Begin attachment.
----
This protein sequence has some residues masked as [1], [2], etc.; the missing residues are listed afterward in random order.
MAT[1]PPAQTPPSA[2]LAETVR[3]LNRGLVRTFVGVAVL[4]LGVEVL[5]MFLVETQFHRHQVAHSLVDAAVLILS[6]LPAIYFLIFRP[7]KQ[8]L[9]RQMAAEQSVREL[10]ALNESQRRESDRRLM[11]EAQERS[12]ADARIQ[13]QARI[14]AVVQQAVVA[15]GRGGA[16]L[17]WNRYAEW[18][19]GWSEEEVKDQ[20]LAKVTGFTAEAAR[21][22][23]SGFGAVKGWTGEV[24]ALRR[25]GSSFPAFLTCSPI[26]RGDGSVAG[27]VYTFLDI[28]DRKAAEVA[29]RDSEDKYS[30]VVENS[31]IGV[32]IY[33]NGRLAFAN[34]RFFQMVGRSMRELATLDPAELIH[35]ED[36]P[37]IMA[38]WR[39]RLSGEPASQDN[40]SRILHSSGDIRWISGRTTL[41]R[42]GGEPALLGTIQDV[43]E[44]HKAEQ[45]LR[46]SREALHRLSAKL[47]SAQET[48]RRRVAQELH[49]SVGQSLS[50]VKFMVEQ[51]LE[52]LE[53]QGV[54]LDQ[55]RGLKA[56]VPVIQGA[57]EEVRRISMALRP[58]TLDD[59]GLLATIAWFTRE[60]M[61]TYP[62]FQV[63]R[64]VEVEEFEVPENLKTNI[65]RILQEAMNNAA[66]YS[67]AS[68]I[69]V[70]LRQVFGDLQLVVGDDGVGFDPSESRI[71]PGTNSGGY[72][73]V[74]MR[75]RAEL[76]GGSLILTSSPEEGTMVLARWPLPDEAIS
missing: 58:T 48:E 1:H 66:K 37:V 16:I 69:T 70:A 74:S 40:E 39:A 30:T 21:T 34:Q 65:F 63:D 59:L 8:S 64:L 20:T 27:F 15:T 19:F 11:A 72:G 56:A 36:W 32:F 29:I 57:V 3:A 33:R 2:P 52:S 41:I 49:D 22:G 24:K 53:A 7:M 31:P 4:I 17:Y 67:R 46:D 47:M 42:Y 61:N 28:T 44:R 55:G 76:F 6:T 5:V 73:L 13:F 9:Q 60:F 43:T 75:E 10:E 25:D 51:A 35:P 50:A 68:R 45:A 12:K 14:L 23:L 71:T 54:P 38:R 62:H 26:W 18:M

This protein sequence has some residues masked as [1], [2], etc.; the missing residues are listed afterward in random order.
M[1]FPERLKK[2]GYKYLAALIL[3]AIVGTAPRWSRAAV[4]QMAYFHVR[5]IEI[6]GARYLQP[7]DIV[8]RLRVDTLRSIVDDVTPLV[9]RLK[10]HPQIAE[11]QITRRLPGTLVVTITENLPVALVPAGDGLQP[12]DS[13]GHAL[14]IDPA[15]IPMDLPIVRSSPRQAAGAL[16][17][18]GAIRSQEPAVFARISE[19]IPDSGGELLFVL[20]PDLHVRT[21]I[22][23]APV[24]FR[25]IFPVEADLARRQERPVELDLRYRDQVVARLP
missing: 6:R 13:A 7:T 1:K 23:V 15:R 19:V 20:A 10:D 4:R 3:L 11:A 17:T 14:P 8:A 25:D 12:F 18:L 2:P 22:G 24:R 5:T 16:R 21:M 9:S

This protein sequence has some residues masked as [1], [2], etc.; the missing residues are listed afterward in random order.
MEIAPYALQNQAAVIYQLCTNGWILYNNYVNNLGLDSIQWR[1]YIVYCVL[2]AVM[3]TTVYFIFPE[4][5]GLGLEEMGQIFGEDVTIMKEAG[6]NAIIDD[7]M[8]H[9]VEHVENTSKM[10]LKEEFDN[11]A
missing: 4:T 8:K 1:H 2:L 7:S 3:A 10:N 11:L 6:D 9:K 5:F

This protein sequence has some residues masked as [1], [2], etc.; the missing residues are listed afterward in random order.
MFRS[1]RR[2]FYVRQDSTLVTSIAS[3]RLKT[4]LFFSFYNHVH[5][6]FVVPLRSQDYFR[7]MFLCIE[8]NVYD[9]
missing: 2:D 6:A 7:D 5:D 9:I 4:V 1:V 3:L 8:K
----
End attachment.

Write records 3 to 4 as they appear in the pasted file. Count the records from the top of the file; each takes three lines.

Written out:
This protein sequence has some residues masked as [1], [2], etc.; the missing residues are listed afterward in random order.
MEIAPYALQNQAAVIYQLCTNGWILYNNYVNNLGLDSIQWR[1]YIVYCVL[2]AVM[3]TTVYFIFPE[4][5]GLGLEEMGQIFGEDVTIMKEAG[6]NAIIDD[7]M[8]H[9]VEHVENTSKM[10]LKEEFDN[11]A
missing: 4:T 8:K 1:H 2:L 7:S 3:A 10:N 11:L 6:D 9:K 5:F

This protein sequence has some residues masked as [1], [2], etc.; the missing residues are listed afterward in random order.
MFRS[1]RR[2]FYVRQDSTLVTSIAS[3]RLKT[4]LFFSFYNHVH[5][6]FVVPLRSQDYFR[7]MFLCIE[8]NVYD[9]
missing: 2:D 6:A 7:D 5:D 9:I 4:V 1:V 3:L 8:K